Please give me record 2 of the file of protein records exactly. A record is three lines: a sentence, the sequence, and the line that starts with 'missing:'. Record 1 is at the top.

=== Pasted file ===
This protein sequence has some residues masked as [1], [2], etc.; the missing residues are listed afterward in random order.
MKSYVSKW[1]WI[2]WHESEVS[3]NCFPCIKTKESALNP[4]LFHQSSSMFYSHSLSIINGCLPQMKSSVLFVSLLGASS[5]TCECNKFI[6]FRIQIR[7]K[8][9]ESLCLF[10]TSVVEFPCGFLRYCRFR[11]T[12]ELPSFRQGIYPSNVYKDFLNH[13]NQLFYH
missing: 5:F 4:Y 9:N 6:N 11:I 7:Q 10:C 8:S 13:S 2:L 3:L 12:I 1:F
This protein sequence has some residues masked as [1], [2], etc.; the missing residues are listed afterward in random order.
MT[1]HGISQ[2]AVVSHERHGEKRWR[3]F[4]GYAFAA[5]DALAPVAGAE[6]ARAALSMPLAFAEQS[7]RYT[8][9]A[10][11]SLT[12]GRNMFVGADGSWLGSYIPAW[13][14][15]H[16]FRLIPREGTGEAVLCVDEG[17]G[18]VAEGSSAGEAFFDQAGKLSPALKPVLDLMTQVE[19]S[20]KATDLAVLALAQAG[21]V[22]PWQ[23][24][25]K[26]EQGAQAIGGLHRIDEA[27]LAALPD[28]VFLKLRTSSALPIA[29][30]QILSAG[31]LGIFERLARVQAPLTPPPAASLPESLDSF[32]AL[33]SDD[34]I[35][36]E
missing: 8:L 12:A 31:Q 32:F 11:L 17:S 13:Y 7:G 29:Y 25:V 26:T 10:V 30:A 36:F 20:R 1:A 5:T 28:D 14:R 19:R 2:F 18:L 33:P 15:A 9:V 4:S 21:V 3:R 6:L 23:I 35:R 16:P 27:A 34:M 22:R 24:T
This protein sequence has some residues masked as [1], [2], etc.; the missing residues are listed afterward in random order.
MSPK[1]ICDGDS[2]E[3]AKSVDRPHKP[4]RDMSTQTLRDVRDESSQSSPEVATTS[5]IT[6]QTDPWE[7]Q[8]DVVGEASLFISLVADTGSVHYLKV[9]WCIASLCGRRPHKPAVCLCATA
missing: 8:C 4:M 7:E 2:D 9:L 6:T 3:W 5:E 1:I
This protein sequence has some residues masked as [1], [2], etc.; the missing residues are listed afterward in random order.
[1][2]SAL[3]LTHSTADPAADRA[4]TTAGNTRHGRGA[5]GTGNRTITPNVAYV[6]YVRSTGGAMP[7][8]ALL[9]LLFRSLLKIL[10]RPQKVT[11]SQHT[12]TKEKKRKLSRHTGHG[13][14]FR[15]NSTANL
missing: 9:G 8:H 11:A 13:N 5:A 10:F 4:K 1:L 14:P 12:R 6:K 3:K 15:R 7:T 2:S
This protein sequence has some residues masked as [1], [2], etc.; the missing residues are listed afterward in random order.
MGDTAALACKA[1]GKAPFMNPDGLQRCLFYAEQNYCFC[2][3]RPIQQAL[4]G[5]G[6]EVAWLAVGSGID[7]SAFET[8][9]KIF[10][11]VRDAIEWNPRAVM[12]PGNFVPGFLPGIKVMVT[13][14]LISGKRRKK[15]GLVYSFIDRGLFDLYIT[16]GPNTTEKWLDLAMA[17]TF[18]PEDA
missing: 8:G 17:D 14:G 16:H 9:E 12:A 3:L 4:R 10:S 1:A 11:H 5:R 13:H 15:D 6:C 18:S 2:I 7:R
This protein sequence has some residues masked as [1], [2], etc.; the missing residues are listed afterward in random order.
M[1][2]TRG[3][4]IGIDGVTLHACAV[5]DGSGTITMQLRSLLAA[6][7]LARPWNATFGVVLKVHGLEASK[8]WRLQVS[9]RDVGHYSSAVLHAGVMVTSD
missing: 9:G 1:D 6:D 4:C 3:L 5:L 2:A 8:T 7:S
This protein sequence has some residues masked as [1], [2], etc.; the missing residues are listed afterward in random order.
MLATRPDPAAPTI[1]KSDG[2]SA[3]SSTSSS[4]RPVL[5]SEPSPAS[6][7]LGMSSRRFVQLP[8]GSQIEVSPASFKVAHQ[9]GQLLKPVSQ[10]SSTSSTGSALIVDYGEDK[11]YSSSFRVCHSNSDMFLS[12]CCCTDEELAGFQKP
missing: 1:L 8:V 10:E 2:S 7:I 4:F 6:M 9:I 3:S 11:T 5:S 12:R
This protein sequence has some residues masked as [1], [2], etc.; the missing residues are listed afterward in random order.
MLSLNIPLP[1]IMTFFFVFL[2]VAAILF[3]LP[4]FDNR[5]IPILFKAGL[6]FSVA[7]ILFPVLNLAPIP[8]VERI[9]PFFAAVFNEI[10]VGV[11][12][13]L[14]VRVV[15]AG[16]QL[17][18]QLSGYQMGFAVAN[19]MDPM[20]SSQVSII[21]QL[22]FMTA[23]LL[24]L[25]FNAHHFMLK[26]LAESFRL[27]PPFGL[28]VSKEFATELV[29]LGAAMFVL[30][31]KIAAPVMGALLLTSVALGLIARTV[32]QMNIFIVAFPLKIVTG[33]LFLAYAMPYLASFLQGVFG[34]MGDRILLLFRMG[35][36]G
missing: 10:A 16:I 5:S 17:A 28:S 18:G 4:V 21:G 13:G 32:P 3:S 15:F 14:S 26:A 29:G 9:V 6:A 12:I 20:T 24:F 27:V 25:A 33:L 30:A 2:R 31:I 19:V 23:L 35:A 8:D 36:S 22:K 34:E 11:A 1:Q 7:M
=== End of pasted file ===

This protein sequence has some residues masked as [1], [2], etc.; the missing residues are listed afterward in random order.
MT[1]HGISQ[2]AVVSHERHGEKRWR[3]F[4]GYAFAA[5]DALAPVAGAE[6]ARAALSMPLAFAEQS[7]RYT[8][9]A[10][11]SLT[12]GRNMFVGADGSWLGSYIPAW[13][14][15]H[16]FRLIPREGTGEAVLCVDEG[17]G[18]VAEGSSAGEAFFDQAGKLSPALKPVLDLMTQVE[19]S[20]KATDLAVLALAQAG[21]V[22]PWQ[23][24][25]K[26]EQGAQAIGGLHRIDEA[27]LAALPD[28]VFLKLRTSSALPIA[29][30]QILSAG[31]LGIFERLARVQAPLTPPPAASLPESLDSF[32]AL[33]SDD[34]I[35][36]E
missing: 8:L 12:A 31:Q 32:F 11:L 17:S 13:Y 7:G 29:Y 25:V 26:T 10:V 30:A 36:F 20:R 1:A 5:T 28:D 14:R 19:R 2:F 18:L 33:P 15:A 9:V 4:S 21:V 3:R 6:L 23:I 35:R 16:P 27:A 34:M 22:R 24:T